Then as they began to hear chattering and muttering amongst the groups gathering around them, the four visitors from Oz became increasingly more curious about what was going on now. The Wogglebug seemed to be the most especially.

"What does this all mean?" asked Jack Pumpkinhead in bewilderment. "What are they saying?"

"I don't know, I'm afraid," admitted the Scarecrow.

"And neither do I," added the Tin Woodman.

"Well," announced the Wogglebug with an air of importance to his tone, "then let us go and find out!"

So then they, led by the Wogglebug, went up closer to the throngs of people gathering around in the center of the street talking about what was now going on. The closer they came the more clearly their conversations became to them. They heard things from them such as:

"I can't believe it! The old school closing down? This is just simply unforgivable!"

"I'll say it is! Why, I practically was raised in that old school myself!"

"And now what is to become of the children who went there?"

"I don't know."

"Well, it does seem there is to be a new series of working places built over it."

"How utterly dreadful!"

"I'll say it is! I mean this means that so many more of young children will be put to work in those places!"

"And that is just wrong! I mean, those children are so liable to be harmed by the things of their working conditions!"

"I can tell you this also, right here, where it tells about how yet another child just lost both her arms due to an unfortunate accident where she was working in a steel mill!"

"Not another one!"

"And so many of those unfortunate children who went to the school that is about to be torn down will likely be the next ones in line for just such!"

As the visitors from Oz were listening to these things they each had a reaction of their own. Jack Pumpkinhead had his hand up over his long jagged mouth. The Scarecrow was frowning while shaking his head in disbelief. The Tin Woodman had tears streaming down his shiny metallic cheeks. Professor Wogglebug also appeared to be blinking at tears that were welling in his big bulging eyes.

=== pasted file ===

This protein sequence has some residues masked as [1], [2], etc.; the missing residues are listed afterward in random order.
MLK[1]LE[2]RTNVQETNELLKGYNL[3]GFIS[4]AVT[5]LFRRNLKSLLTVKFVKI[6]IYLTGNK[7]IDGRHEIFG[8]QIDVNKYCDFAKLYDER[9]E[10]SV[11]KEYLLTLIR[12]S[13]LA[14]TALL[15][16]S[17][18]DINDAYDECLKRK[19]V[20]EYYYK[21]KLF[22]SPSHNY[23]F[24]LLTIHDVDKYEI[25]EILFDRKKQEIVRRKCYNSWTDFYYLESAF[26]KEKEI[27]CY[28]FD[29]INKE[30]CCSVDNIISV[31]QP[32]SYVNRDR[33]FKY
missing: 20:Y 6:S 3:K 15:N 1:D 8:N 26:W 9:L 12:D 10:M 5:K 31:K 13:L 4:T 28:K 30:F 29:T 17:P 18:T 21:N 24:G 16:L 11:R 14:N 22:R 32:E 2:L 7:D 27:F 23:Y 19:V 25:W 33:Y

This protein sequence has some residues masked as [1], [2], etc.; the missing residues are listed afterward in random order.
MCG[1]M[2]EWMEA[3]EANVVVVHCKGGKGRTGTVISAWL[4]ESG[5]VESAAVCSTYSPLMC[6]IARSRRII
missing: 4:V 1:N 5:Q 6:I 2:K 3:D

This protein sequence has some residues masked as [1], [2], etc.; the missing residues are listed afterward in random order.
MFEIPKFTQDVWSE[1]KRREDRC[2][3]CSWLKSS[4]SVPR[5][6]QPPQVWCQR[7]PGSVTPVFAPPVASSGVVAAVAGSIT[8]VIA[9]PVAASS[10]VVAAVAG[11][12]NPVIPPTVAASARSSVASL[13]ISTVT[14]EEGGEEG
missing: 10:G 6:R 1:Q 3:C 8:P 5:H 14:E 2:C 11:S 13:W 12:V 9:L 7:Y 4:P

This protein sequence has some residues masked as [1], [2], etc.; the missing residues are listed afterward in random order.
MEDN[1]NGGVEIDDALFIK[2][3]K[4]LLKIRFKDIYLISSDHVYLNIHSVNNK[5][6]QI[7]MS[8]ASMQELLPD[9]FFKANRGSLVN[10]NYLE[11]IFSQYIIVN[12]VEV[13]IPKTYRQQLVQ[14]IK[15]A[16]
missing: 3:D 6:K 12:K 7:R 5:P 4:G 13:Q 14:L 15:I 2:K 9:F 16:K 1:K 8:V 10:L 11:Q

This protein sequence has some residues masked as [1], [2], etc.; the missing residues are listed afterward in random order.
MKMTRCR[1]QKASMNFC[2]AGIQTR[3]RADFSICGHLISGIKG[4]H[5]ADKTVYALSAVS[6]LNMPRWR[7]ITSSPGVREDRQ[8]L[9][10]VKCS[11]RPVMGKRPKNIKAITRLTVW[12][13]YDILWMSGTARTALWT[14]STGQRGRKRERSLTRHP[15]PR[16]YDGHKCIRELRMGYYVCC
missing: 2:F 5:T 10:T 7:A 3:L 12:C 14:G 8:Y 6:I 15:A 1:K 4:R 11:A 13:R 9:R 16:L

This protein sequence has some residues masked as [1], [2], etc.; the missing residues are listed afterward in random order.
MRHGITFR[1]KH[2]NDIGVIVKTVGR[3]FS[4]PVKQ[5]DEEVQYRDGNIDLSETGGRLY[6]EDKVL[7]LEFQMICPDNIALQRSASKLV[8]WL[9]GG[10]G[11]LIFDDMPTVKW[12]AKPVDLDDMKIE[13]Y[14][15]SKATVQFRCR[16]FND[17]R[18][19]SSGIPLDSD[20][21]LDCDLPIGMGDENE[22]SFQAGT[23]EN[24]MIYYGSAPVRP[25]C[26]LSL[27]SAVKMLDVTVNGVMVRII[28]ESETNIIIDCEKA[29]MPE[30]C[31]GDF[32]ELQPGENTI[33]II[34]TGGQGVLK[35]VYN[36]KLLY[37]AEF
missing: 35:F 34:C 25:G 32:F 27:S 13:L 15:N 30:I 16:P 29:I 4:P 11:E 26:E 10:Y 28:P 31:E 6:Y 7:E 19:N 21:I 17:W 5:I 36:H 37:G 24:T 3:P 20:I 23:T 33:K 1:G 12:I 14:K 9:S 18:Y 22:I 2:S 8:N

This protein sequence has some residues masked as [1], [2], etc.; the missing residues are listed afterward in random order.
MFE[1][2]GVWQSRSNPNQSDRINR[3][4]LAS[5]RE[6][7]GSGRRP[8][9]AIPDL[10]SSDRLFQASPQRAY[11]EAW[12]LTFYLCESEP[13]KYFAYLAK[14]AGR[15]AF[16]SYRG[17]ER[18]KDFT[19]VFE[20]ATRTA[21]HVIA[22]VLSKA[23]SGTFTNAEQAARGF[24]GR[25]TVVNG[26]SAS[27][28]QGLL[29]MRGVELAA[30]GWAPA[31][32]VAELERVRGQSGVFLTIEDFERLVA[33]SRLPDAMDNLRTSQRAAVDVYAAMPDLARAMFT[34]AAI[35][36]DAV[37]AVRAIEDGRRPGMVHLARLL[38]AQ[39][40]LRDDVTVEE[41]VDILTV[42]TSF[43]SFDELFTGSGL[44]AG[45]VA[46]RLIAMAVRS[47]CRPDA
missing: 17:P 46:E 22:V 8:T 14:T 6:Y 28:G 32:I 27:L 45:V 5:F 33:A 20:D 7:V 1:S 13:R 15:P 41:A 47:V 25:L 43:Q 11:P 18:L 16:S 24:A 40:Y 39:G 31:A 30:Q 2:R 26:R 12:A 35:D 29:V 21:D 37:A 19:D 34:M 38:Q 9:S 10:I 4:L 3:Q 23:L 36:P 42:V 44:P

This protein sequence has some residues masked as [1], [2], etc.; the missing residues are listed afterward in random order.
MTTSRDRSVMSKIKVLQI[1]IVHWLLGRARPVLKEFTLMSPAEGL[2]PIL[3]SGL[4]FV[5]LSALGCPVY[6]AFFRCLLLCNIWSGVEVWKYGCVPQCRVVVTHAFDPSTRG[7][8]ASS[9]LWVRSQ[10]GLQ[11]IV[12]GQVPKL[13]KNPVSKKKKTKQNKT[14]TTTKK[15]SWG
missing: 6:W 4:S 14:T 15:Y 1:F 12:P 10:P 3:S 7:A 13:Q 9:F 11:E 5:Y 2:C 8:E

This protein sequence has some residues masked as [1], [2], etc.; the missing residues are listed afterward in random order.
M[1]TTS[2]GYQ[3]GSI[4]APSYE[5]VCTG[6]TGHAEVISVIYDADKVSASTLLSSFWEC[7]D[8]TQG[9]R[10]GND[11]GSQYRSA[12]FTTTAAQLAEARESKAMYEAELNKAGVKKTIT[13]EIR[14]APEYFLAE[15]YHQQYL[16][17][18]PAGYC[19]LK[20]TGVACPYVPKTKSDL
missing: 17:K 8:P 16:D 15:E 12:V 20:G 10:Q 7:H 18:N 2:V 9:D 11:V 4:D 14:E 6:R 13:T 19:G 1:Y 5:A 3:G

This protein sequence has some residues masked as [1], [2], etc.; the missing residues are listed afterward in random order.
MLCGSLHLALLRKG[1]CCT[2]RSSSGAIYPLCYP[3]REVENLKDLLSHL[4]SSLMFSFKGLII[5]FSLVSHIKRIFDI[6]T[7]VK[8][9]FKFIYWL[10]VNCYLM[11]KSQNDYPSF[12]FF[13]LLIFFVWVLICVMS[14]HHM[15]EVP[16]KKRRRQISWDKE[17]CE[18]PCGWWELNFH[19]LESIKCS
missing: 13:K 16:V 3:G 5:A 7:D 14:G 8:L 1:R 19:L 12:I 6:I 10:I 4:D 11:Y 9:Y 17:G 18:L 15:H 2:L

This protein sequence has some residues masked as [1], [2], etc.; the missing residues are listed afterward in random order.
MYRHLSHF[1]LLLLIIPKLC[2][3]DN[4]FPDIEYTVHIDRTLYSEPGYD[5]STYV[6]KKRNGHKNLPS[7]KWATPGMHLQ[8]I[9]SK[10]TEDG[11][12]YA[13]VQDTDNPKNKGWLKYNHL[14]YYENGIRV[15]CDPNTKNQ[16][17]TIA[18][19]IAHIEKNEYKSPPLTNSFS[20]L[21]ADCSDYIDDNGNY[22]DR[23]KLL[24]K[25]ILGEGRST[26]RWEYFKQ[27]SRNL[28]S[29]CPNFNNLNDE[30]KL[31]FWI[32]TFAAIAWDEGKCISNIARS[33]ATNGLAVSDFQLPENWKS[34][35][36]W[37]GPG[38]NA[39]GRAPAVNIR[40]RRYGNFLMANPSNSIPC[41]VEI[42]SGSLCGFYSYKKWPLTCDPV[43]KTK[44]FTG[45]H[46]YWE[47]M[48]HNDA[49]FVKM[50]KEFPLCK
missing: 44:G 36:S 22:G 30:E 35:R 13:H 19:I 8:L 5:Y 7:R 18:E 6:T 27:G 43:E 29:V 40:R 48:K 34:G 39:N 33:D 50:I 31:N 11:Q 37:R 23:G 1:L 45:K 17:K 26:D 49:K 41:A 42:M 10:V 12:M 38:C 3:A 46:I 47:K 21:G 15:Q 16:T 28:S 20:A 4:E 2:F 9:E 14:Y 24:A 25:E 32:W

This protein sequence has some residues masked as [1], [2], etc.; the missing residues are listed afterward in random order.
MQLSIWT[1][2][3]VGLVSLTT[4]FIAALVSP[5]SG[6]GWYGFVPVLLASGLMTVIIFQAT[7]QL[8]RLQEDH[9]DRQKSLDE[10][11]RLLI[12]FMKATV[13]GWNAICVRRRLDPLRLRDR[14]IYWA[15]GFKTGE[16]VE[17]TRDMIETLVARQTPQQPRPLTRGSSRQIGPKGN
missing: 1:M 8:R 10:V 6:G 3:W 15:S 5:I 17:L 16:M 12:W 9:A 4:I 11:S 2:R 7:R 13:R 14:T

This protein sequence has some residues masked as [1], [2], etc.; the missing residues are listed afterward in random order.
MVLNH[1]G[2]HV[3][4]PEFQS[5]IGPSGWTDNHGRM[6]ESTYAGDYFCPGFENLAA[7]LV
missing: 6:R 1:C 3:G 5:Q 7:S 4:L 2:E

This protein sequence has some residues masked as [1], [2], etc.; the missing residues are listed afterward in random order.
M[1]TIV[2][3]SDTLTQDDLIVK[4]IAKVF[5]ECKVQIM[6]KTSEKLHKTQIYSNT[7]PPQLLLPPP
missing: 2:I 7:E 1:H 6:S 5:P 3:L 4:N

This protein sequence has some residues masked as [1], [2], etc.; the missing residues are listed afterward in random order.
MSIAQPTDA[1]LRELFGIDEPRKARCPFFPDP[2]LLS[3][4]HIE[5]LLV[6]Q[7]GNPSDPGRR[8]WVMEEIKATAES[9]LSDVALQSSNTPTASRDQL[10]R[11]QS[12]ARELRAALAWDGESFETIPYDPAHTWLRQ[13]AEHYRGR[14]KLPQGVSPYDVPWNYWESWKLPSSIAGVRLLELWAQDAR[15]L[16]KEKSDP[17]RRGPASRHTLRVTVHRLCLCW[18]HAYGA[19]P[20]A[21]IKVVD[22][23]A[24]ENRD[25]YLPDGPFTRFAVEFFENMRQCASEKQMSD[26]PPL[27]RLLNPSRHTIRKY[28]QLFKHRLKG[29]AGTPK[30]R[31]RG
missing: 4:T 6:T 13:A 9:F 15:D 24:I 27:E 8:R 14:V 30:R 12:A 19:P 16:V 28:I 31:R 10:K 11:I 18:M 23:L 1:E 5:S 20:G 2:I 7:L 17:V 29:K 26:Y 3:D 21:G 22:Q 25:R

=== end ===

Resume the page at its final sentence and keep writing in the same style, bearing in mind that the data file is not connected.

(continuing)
Then the Scarecrow was the first to speak. "This is so... unbelievably terrible," he muttered.

"Oh! I can't bear to think of those poor children going to work in areas where they can only be hurt!" the Tin Woodman wailed.

"I can't either," agreed Professor Wogglebug, "or of having so revered a structure as the oldest school in the city being desecrated!"

"Is there anything we could do about these things?" asked Jack Pumpkinhead as he spoke his mind.

The Wogglebug seemed to now be deep in thought. And then his expression began to lighten as he turned toward his companions and voiced his own thoughts.

"My friends, I do believe we must do all we can to save the old school building from being destructed, and the many children from having a very horrible fate thrust upon them also."

"That is a very noble suggestion, H.M.," said the Scarecrow approvingly. "But what exactly can we do for the cause?"

Now the Wogglebug began to think again. Then he spoke saying, "Our first course of action I believe must be to learn as much as we possibly can about our cause and everything surrounding it. And to do so, I believe for a short while we should each go in a separate direction and find out more about the school, and the children, and these supposed working conditions they have, and thus learn more about what can be done to amend all of them."

The other three all nodded with approval to his speech.

"Well said, Wog," said the Scarecrow.

"So where should we all go?" inquired Jack Pumpkinhead.

"You, Jack, go to the North," Professor Wogglebug began instructing, "You, Scarecrow, go to the East. You, Tin Woodman, go to the West. And I myself will go to the South. And in this way we shall find out as much as we should know about our cause."

They then all voiced their agreement to this. Then they all headed in their own separate directions.